Searching for style in the freshman classroom

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1991
Authors
Brannan, Robert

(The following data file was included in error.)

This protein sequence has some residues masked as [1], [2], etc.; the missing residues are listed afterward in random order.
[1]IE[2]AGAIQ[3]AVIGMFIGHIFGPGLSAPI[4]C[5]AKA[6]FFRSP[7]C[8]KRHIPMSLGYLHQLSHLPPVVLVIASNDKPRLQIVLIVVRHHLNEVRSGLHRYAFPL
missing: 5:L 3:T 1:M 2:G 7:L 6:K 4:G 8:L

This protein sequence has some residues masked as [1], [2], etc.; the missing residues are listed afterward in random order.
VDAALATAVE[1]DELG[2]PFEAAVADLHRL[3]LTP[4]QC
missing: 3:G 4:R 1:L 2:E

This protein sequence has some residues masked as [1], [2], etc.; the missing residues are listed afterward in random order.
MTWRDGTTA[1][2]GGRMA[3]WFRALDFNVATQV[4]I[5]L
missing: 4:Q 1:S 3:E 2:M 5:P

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If we can agree that there is such a thing as style and perhaps even that it is a critical component of any written discourse, we must next consider whether or not it is teachable. In order to do this, it will be helpful to review several of the most basic theories underlying the conception of style and then try to determine not only which theory seems most logically appealing but which seems to offer the most promise for practical classroom application. Beginning with Aristotle, who "stands at the [head] of the normative theory of style" and Plato, "at the [forefront] of the individual theory," a dichotomy was born that has had proponents on either side of the issue arguing down the centuries. Today the debate between "the theory of ornate form, or rhetorical dualism" and "the individualist, or psychological monism" is still alive and well, with critics and educators continuing to argue vehemently for their respective positions–although some are finding compromises.

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